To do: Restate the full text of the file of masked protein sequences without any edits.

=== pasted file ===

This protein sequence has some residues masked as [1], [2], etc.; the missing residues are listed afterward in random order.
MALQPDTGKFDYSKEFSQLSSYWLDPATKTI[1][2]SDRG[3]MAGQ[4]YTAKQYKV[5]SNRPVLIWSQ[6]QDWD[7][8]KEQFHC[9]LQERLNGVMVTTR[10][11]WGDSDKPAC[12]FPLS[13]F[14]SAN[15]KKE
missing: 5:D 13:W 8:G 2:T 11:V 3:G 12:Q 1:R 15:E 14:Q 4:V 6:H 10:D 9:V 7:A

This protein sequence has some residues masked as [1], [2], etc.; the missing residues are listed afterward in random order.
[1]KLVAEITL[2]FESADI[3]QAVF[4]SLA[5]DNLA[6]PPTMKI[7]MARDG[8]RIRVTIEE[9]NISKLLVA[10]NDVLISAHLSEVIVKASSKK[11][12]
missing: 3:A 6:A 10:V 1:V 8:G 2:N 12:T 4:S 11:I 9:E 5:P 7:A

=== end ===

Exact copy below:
This protein sequence has some residues masked as [1], [2], etc.; the missing residues are listed afterward in random order.
MALQPDTGKFDYSKEFSQLSSYWLDPATKTI[1][2]SDRG[3]MAGQ[4]YTAKQYKV[5]SNRPVLIWSQ[6]QDWD[7][8]KEQFHC[9]LQERLNGVMVTTR[10][11]WGDSDKPAC[12]FPLS[13]F[14]SAN[15]KKE
missing: 5:D 13:W 8:G 2:T 11:V 3:G 12:Q 1:R 15:E 14:Q 4:V 6:H 10:D 9:V 7:A

This protein sequence has some residues masked as [1], [2], etc.; the missing residues are listed afterward in random order.
[1]KLVAEITL[2]FESADI[3]QAVF[4]SLA[5]DNLA[6]PPTMKI[7]MARDG[8]RIRVTIEE[9]NISKLLVA[10]NDVLISAHLSEVIVKASSKK[11][12]
missing: 3:A 6:A 10:V 1:V 8:G 2:N 12:T 4:S 11:I 9:E 5:P 7:A